Villagers in Mangwe have urged the government to declare Matabeleland South province a water shortage area because of the scarcity of the resource.
This was part of a raft of resolutions adopted by participants at a policy dialogue hosted by a local non-governmental Christian organisation, Habakkuk Trust, in conjunction with NewsDay newspaper held in Plumtree on Wednesday.
Villagers drawn from Zimnyama, Macingwana, Skhulu and Small Scale villages, pointed out the province records the least amount of rainfall every year, hence the need to declare it a water shortage area.
This comes hardly a week after the Roman Catholic Church implored the government to declare water shortage a national disaster to enable international partners to assist in infrastructure development.
“People walk long distances. For example, villagers from Ziyaba walk close to 13km in search of water at a school borehole in the ward.
“Livestock strays for up to 23km to Plumtree Town in search of water and as a result they (villagers) have to pay fines to the Plumtree Town council,” said London Tshabangu while presenting a position paper on the water situation.
Another villager, Alois Nkomo, said Mhlanga Dam was supplying water to Plumtree town while the other two dams had been affected by siltation.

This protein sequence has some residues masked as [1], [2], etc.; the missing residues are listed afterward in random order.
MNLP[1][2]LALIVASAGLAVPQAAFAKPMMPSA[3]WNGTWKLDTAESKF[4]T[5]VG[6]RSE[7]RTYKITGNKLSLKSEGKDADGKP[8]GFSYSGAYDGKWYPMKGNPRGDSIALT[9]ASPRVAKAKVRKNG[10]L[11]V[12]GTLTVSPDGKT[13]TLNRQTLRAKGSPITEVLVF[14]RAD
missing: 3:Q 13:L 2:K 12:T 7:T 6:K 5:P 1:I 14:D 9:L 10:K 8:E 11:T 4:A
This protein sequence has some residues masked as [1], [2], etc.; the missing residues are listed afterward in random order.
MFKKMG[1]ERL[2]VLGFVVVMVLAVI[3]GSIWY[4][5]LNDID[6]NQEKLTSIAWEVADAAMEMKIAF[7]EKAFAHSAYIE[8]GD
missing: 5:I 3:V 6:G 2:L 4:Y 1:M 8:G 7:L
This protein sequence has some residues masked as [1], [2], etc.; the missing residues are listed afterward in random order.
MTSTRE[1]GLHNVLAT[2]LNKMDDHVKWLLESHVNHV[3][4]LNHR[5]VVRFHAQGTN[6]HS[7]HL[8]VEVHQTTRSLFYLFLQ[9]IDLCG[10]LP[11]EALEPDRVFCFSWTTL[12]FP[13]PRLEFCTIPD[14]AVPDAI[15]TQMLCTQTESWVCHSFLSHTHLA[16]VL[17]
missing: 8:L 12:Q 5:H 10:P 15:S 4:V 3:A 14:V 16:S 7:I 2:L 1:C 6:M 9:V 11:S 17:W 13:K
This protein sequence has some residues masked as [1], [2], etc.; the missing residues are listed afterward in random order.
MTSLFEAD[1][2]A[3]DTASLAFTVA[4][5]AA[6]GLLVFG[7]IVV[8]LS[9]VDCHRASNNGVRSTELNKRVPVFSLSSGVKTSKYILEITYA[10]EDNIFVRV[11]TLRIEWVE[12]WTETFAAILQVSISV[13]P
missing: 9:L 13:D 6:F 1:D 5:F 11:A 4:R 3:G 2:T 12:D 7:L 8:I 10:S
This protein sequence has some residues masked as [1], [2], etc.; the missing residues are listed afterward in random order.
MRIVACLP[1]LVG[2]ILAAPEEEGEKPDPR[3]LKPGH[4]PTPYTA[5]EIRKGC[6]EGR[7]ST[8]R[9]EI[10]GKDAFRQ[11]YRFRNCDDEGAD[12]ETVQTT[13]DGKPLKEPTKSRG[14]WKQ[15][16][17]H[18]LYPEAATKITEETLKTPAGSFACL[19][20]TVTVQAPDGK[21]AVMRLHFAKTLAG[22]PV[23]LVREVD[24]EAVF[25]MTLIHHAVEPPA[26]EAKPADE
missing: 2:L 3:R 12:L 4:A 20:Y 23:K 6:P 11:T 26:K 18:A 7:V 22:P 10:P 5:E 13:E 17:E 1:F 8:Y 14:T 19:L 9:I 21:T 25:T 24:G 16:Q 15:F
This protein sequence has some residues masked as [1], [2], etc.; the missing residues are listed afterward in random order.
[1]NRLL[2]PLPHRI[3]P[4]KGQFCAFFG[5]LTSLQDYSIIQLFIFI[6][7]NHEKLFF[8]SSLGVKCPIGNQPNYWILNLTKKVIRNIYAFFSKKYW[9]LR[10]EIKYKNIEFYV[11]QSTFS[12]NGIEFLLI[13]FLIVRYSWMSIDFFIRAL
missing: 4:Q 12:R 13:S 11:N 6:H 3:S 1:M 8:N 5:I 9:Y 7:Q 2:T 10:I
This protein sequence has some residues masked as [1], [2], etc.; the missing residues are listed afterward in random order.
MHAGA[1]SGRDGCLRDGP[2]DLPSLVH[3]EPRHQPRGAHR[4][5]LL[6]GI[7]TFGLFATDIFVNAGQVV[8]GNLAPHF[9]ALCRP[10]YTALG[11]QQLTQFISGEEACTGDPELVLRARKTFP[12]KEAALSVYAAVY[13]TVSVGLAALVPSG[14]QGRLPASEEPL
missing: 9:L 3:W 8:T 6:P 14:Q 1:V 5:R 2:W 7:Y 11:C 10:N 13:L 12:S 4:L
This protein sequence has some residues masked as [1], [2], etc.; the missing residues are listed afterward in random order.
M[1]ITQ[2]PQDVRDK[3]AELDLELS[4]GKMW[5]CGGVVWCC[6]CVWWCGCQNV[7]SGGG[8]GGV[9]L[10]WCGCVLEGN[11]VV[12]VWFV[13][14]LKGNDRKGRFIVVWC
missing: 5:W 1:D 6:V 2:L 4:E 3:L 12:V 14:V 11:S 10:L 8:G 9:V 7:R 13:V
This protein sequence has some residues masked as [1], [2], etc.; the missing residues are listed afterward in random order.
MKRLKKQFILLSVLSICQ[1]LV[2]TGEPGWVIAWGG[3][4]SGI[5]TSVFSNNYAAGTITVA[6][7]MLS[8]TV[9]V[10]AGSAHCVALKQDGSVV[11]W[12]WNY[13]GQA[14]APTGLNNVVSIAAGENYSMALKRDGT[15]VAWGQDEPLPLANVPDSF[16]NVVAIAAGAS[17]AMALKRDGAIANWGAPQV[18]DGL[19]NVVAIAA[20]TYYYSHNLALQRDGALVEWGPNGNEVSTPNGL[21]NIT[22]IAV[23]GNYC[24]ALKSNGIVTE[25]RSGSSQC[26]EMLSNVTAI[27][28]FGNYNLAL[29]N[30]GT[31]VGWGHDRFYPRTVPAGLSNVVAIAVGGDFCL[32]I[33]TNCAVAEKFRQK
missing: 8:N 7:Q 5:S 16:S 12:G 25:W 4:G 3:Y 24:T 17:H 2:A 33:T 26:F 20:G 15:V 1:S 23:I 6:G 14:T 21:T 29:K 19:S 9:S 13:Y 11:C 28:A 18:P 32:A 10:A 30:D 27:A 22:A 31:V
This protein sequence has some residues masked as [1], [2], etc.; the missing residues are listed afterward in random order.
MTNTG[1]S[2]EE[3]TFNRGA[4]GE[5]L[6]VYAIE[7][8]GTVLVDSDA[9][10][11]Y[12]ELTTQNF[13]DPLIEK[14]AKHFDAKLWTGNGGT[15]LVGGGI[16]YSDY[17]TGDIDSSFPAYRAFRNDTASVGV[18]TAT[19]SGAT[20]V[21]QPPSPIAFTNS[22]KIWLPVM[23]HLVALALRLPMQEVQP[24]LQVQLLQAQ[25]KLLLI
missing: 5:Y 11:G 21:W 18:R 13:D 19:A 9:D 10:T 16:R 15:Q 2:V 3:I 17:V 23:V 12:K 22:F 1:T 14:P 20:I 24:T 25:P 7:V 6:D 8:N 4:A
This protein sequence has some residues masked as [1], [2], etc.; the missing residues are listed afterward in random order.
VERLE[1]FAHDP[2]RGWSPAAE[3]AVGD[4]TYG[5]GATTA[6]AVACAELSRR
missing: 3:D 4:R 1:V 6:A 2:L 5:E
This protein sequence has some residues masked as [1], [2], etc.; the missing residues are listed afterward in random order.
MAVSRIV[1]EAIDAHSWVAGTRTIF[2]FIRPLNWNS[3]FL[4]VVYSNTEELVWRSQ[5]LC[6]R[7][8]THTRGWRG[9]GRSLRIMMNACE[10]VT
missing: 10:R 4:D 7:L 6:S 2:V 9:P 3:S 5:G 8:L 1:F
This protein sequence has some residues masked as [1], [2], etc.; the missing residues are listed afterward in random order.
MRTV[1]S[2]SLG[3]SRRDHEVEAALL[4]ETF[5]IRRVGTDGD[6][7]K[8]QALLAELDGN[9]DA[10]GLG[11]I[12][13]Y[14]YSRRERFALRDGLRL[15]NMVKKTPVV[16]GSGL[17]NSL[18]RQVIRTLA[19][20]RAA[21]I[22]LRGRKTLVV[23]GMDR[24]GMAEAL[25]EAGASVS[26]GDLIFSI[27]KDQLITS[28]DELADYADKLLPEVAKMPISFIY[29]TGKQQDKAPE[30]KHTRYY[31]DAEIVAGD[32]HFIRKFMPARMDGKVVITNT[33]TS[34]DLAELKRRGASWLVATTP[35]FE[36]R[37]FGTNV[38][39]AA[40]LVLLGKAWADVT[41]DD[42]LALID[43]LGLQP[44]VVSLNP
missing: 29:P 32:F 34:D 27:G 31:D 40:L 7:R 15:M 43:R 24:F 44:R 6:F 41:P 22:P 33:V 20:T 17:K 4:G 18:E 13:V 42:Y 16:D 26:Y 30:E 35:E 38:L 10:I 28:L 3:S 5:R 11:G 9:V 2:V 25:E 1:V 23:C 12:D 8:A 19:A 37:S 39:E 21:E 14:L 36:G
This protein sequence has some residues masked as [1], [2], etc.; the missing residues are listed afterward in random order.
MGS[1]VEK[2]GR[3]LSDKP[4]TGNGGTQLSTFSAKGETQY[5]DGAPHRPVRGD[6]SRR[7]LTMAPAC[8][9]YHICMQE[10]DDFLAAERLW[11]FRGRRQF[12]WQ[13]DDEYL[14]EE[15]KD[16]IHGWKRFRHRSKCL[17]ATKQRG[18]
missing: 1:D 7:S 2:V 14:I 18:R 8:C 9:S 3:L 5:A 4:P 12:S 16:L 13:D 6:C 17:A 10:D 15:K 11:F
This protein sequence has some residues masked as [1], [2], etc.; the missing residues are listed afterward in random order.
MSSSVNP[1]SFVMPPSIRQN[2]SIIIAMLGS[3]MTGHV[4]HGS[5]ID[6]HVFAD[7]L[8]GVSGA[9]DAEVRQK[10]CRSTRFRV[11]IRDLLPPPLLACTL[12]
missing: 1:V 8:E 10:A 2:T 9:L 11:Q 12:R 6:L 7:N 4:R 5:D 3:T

“We are calling on authorities to at least sink two boreholes per ward to alleviate water shortages because most water sources are deep wells that were sunk a long time ago and have since run dry,” he said.
Bulilima West MP Moses Mzila-Ndlovu said even the Ministry of Water Resources Development and Management, had no long-term plan to solve water problems in the area.
“Government departments are not bound to provide water to locals where the dams are located.
“There is a lack of a coherent legislative framework that will make it mandatory for them to provide water to the people,” he said.
“We lack the power to hold people to account.
“The move to compel the government to provide water to its people has to start from the community to the councillors all the way to Parliament.”
A representative of the District Development Fund, Lenford Nyaruwata, said the department had partnered with a number of non-governmental organisations that would see them rolling out a programme of sinking at least four boreholes per ward in the district.